The B-wing elevator is definitely less creepy. However, the B-wing elevator is the only one in the entire family of subschools, making it very difficult to get to with the crowded hallways. It’s also important to mention that the entrance to the elevators are right in front of the lockers. In the morning and during passing times, the locker bays are very crowded, making it hard for people who rely on the elevators to reach them. The B-wing elevator is also the only way for a disabled person to go up and down the levels conveniently. While theoretically, to avoid the elevator, one could go through the main entrance and then go to entrances two or three, it would be extremely inconvenient. On November 14, the B-wing elevator broke, leaving many people who relied on the elevators stuck upstairs since the elevators are the only way to get to the upper subschool. Because of the lack of ramps that go to the upper or lower subschool levels, the students who relied on the elevator were left with an inconvenient way to go up or down levels, as people in wheelchairs had to be carried up or down the stairs. “I had to have someone literally help me up and down the stairs after every class which was very tedious and also sometimes there wasn’t anyone there [to help] so I had to wait for someone to come, so I would end up late,” Brook said. Luckily, the elevator was fixed four days later.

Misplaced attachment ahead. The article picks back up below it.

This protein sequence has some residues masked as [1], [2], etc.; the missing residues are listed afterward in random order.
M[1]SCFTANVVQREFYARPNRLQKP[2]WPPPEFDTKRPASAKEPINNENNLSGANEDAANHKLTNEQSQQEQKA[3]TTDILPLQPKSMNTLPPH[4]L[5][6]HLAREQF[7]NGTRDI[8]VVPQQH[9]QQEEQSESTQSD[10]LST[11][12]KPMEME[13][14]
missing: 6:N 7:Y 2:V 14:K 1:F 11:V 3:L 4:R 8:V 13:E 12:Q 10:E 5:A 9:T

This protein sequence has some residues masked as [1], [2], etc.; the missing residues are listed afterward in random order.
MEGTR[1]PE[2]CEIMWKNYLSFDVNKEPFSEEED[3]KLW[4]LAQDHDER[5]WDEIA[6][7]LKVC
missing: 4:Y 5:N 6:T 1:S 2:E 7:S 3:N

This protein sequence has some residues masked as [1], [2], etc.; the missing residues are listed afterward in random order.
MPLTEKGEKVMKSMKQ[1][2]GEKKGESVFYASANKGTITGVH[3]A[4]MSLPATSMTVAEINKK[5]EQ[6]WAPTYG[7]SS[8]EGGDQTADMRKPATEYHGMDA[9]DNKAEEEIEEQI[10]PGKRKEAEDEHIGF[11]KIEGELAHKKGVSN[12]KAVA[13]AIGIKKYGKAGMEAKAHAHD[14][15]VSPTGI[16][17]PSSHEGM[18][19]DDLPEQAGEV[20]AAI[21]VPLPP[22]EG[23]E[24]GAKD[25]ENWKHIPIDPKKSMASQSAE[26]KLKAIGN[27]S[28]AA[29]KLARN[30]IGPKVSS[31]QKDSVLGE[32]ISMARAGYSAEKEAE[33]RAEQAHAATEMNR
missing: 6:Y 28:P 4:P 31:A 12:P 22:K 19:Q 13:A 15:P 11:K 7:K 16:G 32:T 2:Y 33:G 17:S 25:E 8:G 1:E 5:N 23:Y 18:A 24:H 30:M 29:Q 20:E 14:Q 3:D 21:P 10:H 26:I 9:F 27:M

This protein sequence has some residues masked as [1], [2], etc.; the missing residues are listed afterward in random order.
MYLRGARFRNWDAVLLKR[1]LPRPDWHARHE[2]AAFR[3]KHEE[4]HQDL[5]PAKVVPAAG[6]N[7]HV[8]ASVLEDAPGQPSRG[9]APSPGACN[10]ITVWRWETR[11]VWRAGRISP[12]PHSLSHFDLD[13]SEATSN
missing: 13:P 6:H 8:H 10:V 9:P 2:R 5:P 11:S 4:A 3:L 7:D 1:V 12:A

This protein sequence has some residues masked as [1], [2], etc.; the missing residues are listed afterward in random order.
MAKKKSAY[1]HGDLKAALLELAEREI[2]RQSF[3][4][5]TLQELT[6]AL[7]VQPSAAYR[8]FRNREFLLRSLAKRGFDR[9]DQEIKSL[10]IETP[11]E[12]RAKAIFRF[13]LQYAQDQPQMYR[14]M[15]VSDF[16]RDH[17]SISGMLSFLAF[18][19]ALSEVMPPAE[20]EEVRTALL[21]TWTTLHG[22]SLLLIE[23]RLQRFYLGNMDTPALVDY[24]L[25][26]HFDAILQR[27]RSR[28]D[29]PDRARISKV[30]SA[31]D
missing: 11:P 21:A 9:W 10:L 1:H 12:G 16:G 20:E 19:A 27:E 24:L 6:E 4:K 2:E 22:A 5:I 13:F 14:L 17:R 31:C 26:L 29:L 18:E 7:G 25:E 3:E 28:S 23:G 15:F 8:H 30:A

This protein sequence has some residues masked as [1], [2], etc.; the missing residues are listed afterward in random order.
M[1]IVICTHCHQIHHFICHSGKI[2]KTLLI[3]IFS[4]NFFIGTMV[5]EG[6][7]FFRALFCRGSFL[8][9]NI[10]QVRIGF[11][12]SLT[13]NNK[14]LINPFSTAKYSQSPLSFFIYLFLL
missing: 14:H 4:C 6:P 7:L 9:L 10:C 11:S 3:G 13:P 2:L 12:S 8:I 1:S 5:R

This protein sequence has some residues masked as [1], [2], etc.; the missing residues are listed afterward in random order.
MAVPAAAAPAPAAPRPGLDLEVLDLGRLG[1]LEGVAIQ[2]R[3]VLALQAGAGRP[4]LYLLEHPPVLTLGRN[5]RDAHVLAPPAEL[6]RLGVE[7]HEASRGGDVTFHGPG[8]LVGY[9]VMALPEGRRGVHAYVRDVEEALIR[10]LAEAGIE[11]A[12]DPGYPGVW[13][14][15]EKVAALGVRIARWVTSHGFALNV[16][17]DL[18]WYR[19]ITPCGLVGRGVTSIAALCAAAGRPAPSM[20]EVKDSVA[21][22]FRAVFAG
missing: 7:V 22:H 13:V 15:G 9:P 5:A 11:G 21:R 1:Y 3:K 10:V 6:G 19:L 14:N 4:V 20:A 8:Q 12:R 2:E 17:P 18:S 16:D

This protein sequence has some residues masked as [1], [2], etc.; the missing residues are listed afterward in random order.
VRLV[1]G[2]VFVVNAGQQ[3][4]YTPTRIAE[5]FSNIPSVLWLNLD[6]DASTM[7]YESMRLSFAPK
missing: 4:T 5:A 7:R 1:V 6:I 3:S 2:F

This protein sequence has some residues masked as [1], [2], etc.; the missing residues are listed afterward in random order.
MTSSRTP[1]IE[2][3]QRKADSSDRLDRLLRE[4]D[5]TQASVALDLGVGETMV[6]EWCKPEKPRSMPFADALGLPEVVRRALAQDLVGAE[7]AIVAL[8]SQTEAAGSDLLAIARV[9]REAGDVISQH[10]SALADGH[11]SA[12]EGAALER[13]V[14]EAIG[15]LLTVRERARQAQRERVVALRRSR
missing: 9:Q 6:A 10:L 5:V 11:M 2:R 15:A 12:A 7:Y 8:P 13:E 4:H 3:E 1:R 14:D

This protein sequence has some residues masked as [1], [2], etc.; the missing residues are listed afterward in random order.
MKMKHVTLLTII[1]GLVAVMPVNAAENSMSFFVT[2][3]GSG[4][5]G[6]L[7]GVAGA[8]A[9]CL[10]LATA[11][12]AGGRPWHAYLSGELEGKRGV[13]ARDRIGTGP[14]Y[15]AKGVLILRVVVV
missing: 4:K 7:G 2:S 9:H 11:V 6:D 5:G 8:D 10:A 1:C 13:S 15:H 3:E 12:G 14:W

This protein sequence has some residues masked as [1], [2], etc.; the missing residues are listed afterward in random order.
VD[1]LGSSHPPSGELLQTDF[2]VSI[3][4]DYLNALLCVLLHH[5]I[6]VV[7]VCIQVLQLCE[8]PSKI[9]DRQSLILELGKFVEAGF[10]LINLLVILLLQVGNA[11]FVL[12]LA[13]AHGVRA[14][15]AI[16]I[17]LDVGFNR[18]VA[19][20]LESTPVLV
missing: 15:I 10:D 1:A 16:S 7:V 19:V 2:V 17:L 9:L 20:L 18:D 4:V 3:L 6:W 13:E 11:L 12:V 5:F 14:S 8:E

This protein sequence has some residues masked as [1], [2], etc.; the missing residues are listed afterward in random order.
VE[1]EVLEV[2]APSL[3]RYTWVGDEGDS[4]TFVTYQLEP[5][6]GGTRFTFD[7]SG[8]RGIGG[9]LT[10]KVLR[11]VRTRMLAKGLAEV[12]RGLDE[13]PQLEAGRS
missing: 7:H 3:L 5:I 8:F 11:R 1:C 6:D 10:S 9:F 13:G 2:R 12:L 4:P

So, how old are these elevators? Mr. Evers, an administrator for the school, provided important insight about the age and reliability of the elevators. “The school was built exactly 50 years ago and was renovated 30 years ago so the elevators are at least 30 years old,” Mr. Evers said. “They’re pretty reliable; the county has a contractor that just maintains elevators for schools, so if we have a problem with an elevator, they call the contractor. The contractor is really reliable. Typically if we have a problem, we call the call contractor and they’re here within the hour. This company has people assigned just to schools, so they know if an elevator goes down and it’s a school one, it’s a big deal.” As for the E-wing elevator? “I think the problems vary from going bad, to wear and tear, to sometimes user error. I think in a lot of cases, it’s just wear and tear,” Mr. Evers said. Fortunately, according to Mr. Evers, the school should be getting a huge renovation in the next six to seven years.